Is BMI less important than belly size?

big belly of a fat man isolated on white

(CBS) Muffin tops and beer guts might be embarrassing, and a new study suggests that they can be deadly to boot. It shows that having a big belly ups the risk of death for patients with heart disease even if body mass index (BMI) falls in the healthy range.

Researchers at the Mayo Clinic analyzed data from almost 16,000 coronary artery disease patients around the world. They found that the death rate was two times higher for patients who packed extra weight in their midsections - what doctors call "central obesity" - than for their counterparts who carry their weight elsewhere in the body.

"People who have fat mostly in other locations in the body, specifically, the legs and buttocks, don't show this increased risk," study author Dr. Francisco Lopez-Jimenez, professor of medicine at the clinic, said in a written statement.

The study looked only at heart patients, but central weight is risky for everyone, experts say.

"Central fat is a real issue and increases risk of cardiovascular problems," Dr. Ken Fujioka, director of the Scripps Clinic Center for Weight Management, told CBS News in an email.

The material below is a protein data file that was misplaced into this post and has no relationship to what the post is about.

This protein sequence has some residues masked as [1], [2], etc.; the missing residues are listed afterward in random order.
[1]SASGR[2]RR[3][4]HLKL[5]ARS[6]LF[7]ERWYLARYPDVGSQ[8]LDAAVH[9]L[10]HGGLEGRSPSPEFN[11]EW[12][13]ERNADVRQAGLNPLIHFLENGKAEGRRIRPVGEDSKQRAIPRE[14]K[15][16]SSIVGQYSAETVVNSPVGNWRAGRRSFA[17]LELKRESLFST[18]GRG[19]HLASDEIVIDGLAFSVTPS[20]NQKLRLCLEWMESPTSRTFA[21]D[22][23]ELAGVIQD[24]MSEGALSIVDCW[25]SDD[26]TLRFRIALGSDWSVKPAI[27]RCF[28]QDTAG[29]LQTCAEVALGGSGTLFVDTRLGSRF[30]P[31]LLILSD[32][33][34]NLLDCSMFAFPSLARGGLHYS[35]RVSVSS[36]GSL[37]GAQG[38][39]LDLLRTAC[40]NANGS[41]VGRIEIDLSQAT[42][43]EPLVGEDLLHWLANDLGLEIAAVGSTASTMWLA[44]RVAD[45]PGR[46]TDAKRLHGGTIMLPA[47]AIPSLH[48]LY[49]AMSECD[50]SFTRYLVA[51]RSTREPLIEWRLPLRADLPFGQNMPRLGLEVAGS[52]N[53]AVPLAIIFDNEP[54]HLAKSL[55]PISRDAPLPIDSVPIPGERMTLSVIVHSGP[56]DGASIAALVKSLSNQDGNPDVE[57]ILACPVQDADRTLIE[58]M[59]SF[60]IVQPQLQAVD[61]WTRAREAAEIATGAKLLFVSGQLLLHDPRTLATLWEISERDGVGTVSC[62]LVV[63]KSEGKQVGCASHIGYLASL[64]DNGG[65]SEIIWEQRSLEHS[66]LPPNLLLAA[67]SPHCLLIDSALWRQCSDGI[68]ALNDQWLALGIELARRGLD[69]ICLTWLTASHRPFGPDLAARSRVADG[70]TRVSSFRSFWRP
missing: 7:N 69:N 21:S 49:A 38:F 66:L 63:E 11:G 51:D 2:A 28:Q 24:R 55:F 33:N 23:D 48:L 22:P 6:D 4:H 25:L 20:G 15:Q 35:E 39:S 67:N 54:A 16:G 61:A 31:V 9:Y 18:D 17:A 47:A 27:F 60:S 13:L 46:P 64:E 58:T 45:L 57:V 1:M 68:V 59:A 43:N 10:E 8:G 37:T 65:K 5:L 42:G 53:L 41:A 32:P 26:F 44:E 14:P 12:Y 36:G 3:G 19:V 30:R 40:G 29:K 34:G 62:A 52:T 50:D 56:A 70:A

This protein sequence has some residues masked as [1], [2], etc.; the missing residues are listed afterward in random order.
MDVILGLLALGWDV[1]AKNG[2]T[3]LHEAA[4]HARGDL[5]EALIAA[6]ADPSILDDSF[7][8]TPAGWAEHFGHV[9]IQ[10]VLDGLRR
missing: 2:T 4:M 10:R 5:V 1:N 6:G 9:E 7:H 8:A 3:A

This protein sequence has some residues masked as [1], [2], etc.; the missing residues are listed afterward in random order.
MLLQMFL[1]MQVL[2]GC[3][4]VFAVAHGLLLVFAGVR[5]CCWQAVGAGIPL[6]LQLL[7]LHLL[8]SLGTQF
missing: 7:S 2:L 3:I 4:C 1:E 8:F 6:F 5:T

For years, doctors have been touting the importance of having a BMI within the healthy range - between 18.5 to 24.9 according to the Centers for Disease Control and Prevention. But the study seems to cast doubt on the importance of this simple gauge of body weight.

"BMI is just a measure of weight in proportion to height," study author Dr. Thais Coutinhho, a research fellow at the clinic, said in the statement. "What seems to be more important is how the fat is distributed on the body."

If BMI isn't the bottom line on risk, what is? Maybe a tape measure. In the study, patients with a healthy BMI faced a heightened risk when their waist measurements exceeded 33 inches (men) or 31 inches (women).

The study was published in the May 10 issue of the Journal of the American College of Cardiology.